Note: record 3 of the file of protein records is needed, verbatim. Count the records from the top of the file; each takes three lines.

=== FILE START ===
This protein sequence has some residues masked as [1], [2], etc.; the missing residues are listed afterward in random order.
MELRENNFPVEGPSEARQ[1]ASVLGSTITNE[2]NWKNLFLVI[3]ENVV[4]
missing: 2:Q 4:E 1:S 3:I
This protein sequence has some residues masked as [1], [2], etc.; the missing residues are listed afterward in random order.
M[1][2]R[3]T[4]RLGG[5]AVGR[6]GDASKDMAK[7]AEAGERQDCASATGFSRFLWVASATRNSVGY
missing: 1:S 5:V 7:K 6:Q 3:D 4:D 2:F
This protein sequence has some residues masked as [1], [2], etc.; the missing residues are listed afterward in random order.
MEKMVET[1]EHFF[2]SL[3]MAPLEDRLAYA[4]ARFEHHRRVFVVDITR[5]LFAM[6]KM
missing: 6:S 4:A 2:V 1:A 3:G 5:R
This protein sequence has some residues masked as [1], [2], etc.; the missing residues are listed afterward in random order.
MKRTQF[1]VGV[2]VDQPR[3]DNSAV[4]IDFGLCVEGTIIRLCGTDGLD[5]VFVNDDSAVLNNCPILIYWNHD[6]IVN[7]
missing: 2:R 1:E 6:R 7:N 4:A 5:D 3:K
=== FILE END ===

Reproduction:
This protein sequence has some residues masked as [1], [2], etc.; the missing residues are listed afterward in random order.
MEKMVET[1]EHFF[2]SL[3]MAPLEDRLAYA[4]ARFEHHRRVFVVDITR[5]LFAM[6]KM
missing: 6:S 4:A 2:V 1:A 3:G 5:R